The original Wharfedale Linton debuted in 1965 and the line continued until the end of the 1970s. This example has been re-engineered using contemporary techniques and materials
The new Linton is a three-way standmount model retaining similar proportions to the classic Linton models. Its wood-veneered cabinet and has a vintage look, yet the standard of finish is contemporary.
It features a wide baffled 200mm Kevlar cone, mounted on a rigid, die-cast chassis. Above this sits a 135mm midrange driver also sporting a woven Kevlar cone and housed within its own internal enclosure. Finally, a 25mm fabricdome tweeter with a high-flux ferrite magnet handles high frequencies.
Custom-made, the stand has a rigid metal frame. It is embellished with wood-veneered panels at the top and bottom. The design even provides space to store vinyl records within the stand’s structure.
The new Wharfedale Linton is available from the end of May for £999.95 per pair, in a choice of walnut or mahogany veneer. The Linton’s dedicated stands are available separately at £279.95 per pair. The speakers and stands may also be purchased together at a special combined price of £1099.95.
Spanning 565 x 300 x 330mm, each speaker weighs in at 18.4kg.
To learn more, click www.wharfedale.co.uk
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Roger Charles29th July 2019 at 6:00 am
These look great.
Are they are not mirror imaged ?
Paul Rigby29th July 2019 at 9:52 am
Hi Roger – can you elaborate on that please? You’ve lost me there.
Rs13th August 2019 at 2:50 pm
The tweeters are not centered so is there a designated left/right speaker?
Paul Rigby13th August 2019 at 3:35 pm
Hi Rs, I’ve yet to see them ‘in the flesh’ so I’m not sure on that but hope to find out soon.
Paul Rigby14th August 2019 at 3:45 pm
This is direct from Wharefedale, Roger, “Yep, each pair has a left speaker and a right speaker. The tweeters are slightly offset; the speakers should be arranged with the tweeters on the inside and the ‘W’ logo on the outside. It’s also important to point out that the speakers are designed to be listened to with the grilles on, in line with their retro design. In the words of Peter Comeau, Wharfedale’s Director of Acoustic Design: “The baffle is recessed, leaving a rectangular edge that can interfere with the output from the treble unit (and the upper reaches of the midrange unit). The grille has an asymmetric cut out which smooths the dispersion, thereby removing the issue. Naturally, the cloth has a mild attenuation too, so I took the decision to balance the tonality with grilles on – this, we believe, is how most users will want to play these Heritage-style speakers.”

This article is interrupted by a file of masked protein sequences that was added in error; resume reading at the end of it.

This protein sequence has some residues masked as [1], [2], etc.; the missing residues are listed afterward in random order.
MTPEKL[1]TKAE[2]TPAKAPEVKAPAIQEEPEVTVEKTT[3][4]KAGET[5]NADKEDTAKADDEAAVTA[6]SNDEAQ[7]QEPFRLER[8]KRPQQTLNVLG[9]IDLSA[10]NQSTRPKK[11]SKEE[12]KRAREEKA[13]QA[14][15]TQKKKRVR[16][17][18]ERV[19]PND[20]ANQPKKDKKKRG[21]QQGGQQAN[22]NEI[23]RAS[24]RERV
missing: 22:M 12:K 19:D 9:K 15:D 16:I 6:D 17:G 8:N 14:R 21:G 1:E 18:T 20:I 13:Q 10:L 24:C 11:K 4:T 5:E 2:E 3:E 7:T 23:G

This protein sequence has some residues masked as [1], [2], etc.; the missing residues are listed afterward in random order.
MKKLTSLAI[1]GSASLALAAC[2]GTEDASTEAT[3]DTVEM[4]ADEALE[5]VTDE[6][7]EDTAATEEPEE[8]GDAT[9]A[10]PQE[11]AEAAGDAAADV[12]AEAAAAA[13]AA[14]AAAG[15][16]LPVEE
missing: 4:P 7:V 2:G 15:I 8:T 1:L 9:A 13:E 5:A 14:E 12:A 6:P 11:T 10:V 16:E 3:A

Mick6th October 2019 at 3:00 pm
Why do you think you are qualified to review speakers which might influence people’s buying decisions?
Paul Rigby7th October 2019 at 11:26 am
Are you doing a project, survey or something? 🙂 Come on, open up.
In short? Experience. Enthusiasm for the job. An irritating ability to ask too many questions, an insatiable curiosity and a wish to poke around dark corners until answers are forthcoming. A good ear. Top class reference system and location. A love for music. I may have forgotten a few but that will do you for now.
Do I get a gold star? 🙂
Harry Critchley28th September 2020 at 7:44 am
are the speakers stable on their stands? I noticed that the speakers cant be fixed down onto the stand base, would they be easy to knock off?
Paul Rigby30th September 2020 at 9:28 am
Hi Harry – I never got to see the stands so I can’t confirm that I’m afraid.